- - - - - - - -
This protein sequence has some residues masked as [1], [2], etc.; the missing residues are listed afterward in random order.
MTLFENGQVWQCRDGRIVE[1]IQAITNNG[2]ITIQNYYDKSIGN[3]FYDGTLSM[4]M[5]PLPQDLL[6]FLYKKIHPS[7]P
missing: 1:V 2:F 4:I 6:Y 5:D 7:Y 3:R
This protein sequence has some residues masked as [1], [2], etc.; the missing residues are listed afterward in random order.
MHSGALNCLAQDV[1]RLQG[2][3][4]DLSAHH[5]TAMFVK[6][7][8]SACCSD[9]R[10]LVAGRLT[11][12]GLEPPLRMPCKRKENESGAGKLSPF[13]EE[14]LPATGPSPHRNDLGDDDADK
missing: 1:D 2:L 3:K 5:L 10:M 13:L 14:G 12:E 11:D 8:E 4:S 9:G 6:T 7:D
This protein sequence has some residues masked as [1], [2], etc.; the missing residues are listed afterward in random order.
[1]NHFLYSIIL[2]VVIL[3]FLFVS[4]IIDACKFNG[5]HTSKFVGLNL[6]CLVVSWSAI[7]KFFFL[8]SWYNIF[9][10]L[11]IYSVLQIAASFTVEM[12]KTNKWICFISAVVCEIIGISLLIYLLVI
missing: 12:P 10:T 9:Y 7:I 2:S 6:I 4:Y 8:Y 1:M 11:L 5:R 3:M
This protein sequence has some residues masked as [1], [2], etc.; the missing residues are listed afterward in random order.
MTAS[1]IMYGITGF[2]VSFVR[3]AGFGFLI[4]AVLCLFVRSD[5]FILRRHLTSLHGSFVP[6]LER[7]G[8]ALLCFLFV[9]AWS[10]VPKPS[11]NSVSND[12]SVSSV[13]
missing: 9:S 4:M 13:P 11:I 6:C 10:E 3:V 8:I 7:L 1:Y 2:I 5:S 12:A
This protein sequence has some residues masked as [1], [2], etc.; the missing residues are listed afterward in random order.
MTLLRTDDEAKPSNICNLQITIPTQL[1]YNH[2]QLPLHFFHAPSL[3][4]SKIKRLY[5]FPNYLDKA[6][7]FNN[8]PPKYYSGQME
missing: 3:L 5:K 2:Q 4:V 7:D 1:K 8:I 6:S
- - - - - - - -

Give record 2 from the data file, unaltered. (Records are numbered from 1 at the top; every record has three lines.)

This protein sequence has some residues masked as [1], [2], etc.; the missing residues are listed afterward in random order.
MHSGALNCLAQDV[1]RLQG[2][3][4]DLSAHH[5]TAMFVK[6][7][8]SACCSD[9]R[10]LVAGRLT[11][12]GLEPPLRMPCKRKENESGAGKLSPF[13]EE[14]LPATGPSPHRNDLGDDDADK
missing: 1:D 2:L 3:K 5:L 10:M 13:L 14:G 12:E 11:D 8:E 4:S 9:G 6:T 7:D